Note: This is the first in a three-part series addressing the issues of electronic cigarette use, especially as it relates to youth.

In 1930 a patent was granted to Joseph Robinson. That patent, according to the Consumer Advocates for Smoke-free Alternatives Association (CASAA), was the first reference to what was called an electronic cigarette.

Over the years, others have tried to develop a smoke-free alternative, but none of them ever made it commercially until the early 2000s when a man named Hon Lik of Beijing, China developed and successfully marketed the first electronic cigarette.

The CASAA indicates Lik reportedly committed to finding a smoke-free alternative after his own father, a heavy smoker, died of lung cancer.

As more and more of the world began to press the idea of smoking cessation, this new “alternative” arose.

By 2006 electronic cigarettes were being sold in locations across the United States.

According to the National Institute on Drug Abuse, an electronic cigarette, also known as an e-cigarette or e-vaporizer, is a “battery operated device that people use to inhale an aerosol, which typically contains nicotine (though not always), flavorings and other chemicals.”

An electronic cigarette works as the battery heats a liquid to create that aerosol (vapor) that is then inhaled. The U.S. Department of Health and Human Services indicates that electronic cigarettes “have the potential to benefit smokers who are not pregnant if used as a complete substitute for regular cigarettes and other smoked tobacco products.”

However, the health risks of electronic cigarette use are unknown at this time.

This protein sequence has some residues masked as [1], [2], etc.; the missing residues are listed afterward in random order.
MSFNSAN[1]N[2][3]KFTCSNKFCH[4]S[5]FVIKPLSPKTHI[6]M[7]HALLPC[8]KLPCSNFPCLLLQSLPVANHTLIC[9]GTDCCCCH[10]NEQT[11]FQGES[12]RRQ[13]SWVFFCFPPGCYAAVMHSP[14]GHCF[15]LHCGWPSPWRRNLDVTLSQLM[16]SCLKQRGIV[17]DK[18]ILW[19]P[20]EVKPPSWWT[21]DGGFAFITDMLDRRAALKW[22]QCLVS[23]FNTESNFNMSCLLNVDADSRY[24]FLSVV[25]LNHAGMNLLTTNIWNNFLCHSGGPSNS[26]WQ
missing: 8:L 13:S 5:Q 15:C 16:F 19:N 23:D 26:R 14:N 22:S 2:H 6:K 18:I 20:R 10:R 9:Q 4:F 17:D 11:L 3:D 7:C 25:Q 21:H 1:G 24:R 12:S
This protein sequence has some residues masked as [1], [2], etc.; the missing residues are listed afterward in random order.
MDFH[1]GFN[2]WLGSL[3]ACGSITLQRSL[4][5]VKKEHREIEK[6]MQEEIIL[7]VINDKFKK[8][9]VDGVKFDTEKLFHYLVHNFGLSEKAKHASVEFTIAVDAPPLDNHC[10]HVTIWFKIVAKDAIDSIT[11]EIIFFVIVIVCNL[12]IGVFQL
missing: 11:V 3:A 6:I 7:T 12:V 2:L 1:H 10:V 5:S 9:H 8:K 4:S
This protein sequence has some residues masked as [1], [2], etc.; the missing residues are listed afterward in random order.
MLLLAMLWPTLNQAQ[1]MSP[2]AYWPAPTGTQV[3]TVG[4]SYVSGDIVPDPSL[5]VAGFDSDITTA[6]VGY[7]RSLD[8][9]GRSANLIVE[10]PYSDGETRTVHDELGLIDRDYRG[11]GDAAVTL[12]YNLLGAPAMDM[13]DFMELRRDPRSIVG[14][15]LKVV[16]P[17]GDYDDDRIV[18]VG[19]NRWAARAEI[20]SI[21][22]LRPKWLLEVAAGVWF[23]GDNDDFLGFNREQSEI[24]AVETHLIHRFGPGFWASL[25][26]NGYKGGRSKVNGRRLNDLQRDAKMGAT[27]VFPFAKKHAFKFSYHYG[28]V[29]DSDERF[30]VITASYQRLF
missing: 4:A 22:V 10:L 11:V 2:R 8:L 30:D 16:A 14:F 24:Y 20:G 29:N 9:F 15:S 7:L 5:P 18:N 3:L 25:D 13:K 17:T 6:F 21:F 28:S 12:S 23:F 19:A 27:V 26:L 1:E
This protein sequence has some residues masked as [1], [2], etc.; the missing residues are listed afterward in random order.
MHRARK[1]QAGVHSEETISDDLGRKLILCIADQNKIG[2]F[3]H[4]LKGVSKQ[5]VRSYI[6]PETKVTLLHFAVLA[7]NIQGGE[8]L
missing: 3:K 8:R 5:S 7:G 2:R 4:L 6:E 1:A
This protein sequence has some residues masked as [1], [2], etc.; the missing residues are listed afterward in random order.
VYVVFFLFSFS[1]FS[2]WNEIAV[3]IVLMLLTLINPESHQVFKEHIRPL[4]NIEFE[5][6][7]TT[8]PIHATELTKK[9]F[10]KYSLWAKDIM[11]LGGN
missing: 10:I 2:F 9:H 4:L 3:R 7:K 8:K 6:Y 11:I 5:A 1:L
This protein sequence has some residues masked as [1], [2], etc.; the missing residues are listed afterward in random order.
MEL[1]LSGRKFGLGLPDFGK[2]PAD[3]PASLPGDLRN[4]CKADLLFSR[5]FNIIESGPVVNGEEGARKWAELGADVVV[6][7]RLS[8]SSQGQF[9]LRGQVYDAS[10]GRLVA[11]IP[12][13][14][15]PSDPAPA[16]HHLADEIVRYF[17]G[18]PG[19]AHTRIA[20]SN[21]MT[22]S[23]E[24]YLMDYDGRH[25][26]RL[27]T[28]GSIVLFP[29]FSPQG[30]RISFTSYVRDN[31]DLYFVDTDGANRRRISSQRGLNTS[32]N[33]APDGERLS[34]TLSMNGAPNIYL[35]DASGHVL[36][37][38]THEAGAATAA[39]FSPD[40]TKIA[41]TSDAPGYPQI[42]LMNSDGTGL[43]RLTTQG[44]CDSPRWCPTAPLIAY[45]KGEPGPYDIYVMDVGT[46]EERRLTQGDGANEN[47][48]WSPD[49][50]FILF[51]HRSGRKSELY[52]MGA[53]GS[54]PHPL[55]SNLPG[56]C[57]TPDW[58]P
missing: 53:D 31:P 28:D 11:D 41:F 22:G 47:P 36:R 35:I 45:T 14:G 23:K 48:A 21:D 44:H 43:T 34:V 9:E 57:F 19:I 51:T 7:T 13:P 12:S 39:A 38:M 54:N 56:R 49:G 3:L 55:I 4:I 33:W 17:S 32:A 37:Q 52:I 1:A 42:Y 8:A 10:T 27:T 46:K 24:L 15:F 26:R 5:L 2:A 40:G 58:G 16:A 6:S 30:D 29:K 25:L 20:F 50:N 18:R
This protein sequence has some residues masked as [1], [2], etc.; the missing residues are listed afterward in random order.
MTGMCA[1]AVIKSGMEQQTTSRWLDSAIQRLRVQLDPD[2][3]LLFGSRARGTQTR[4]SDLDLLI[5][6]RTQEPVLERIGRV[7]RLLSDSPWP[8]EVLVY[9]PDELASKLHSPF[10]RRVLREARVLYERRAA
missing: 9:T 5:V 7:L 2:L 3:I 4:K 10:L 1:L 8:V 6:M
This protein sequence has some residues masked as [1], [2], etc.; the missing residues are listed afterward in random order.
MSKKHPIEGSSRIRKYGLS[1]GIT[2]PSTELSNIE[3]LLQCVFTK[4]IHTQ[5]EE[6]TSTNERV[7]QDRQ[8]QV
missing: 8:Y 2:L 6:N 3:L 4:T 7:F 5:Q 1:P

In 2009, President Barack Obama signed into law the Family Smoking Prevention and Control Act, which, according to CASAA, gave the Food and Drug Administration (FDA) the power to regulate the tobacco industry.

The FDA indicates at that time it has some regulatory authority over electronic cigarettes, and the CASAA reports soon after some testing the FDA discouraged the use of electronic cigarettes, adding at that time a concern they may be marketed to young people, that they lack appropriate health warnings and they contain toxic chemicals and carcinogens.

While the U.S. Department of Health and Human Services would indicate that the vapor from an electronic cigarette “generally contains fewer toxic chemicals than the deadly mix of 7,000 chemicals in smoke from regular cigarettes,” it is not harmless.

In fact, the department reports that electronic cigarette vapor contains volatile organic compounds, ultra fine particles, heavy metals (such as nickel, tin and lead), cancer causing chemicals and certain chemicals found in flavoring that have been linked by the American Lung Association to serious diseases including popcorn lung.

The problem, according to the Centers for Disease Control and Prevention is that 21 percent of high-school students in the U.S. indicated in 2018 they have used electronic cigarettes.

The number of youth in the U.S. who are vaping is on the rise, and those who are selling the products are marketing to youth through the use of flavored liquids that appeal to them. Those youth have no idea what they are doing, but there are people who are willing to tell them.

– Photo courtesy of the Internet Public Domain